What Americans refer to as middle class is what British people refer to as working class
There's no simple alignment....
Some years ago I worked out a simplified taxonomy of social class in the US (primarily for whites though generally applies to other groups)
Wealthy class: The one percent, have no contact with other classes except as employees. Wealth from finance and/or corporate activity.
Upper class: professionals such as doctors and lawyers, show status through philanthropy (esp cultural) mostly don't use government services. Despite material success, often in debt.
Middle class: Tend to own their own homes (and both spouses work) children go to college, mostly engaged in office work and/or middle management.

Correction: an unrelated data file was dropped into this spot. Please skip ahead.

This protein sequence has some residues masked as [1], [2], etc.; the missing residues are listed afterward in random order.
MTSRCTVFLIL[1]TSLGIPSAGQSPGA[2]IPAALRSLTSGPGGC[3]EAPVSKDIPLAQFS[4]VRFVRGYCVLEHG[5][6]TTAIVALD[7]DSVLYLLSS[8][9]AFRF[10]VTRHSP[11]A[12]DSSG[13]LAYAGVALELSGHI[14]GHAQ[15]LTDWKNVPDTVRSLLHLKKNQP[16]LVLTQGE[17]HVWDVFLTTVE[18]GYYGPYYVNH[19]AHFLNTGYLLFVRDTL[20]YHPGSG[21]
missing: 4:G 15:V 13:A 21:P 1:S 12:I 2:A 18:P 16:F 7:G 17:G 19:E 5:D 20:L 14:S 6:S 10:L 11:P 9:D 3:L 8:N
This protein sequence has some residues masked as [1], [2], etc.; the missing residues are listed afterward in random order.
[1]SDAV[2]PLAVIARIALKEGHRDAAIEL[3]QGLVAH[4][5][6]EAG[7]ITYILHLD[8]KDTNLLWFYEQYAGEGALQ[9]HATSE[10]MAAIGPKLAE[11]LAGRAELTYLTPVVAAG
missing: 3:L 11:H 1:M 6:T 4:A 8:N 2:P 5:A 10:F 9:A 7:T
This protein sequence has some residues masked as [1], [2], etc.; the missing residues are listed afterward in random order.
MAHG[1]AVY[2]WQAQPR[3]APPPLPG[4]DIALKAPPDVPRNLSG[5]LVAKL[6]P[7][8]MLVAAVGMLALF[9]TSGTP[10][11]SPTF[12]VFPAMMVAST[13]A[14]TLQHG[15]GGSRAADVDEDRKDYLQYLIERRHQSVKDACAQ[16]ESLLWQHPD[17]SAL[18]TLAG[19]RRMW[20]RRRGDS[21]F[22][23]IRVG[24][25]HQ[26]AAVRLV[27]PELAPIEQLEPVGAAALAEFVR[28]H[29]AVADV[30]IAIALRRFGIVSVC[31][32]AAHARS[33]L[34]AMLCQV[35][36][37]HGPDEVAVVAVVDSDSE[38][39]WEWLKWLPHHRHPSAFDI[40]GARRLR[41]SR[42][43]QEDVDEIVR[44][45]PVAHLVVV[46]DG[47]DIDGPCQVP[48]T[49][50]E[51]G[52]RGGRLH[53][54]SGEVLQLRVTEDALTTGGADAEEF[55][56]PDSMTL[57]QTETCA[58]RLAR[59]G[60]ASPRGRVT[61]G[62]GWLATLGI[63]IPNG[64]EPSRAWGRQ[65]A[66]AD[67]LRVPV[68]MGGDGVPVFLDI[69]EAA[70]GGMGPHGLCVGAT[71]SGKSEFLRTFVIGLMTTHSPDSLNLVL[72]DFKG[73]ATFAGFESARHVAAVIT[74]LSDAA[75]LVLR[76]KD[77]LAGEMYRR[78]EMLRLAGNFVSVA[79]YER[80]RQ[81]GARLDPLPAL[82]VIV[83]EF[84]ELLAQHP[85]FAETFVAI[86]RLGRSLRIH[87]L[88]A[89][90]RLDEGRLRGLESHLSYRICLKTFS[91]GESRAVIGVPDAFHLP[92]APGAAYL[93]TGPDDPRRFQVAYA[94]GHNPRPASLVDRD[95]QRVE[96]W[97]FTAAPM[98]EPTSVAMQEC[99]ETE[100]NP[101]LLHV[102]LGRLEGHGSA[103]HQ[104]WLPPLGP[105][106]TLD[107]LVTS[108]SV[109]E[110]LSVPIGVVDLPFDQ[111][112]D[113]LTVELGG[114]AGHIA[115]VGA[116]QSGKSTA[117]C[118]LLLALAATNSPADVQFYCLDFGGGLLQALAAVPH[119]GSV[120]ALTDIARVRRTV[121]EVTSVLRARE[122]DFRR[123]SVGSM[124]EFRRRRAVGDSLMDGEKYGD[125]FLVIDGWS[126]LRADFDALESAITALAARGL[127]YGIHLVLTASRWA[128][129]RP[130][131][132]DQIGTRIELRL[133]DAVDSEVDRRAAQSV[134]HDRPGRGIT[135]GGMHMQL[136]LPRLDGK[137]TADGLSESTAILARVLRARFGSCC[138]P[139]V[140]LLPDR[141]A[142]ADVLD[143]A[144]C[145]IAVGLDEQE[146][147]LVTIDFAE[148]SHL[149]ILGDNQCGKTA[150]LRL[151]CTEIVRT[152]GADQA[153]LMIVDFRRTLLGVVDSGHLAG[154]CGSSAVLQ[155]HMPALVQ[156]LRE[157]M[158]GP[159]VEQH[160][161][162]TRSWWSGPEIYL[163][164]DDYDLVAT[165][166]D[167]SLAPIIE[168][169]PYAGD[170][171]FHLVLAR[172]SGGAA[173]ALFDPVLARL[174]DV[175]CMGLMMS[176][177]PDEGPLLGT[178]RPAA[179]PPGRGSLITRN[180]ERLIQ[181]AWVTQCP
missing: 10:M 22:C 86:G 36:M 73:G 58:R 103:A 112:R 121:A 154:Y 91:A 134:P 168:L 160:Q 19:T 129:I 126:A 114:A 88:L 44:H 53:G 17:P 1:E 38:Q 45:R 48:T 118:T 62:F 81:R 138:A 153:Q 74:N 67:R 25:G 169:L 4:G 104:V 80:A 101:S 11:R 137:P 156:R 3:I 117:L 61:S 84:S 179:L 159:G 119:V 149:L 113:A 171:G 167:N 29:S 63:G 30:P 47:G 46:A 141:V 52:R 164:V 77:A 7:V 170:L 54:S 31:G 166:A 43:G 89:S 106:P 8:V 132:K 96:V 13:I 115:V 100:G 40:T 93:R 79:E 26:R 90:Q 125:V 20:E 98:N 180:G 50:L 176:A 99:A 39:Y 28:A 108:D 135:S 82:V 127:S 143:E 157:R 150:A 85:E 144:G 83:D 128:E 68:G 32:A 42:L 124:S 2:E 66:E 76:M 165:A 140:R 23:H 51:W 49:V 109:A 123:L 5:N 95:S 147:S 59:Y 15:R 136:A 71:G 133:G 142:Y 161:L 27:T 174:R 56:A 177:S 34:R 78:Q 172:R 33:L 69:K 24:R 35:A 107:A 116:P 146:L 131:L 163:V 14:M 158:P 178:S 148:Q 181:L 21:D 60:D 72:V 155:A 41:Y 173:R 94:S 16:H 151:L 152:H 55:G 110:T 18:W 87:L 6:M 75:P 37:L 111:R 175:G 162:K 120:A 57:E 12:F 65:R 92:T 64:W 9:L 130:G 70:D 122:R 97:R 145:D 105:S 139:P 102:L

Working class: mostly work in jobs supervised by the middle class, less likely to attend college
Lower class: (aka precariat) low skill and low paying jobs (fast food, cleaning, construction) often qualify for government support
Underclass: rarely employed and often de facto homeless, drug abuse and other forms of dysfunction are common
(a finer grain analysis is also possible but this works as a general orientation...)
The thing is that in the US, everybody from the upper to working class (and sometimes even lower class) tend to think and refer to themselves as 'middle class'...
What's the UK class structure (simplified and/or generalized)?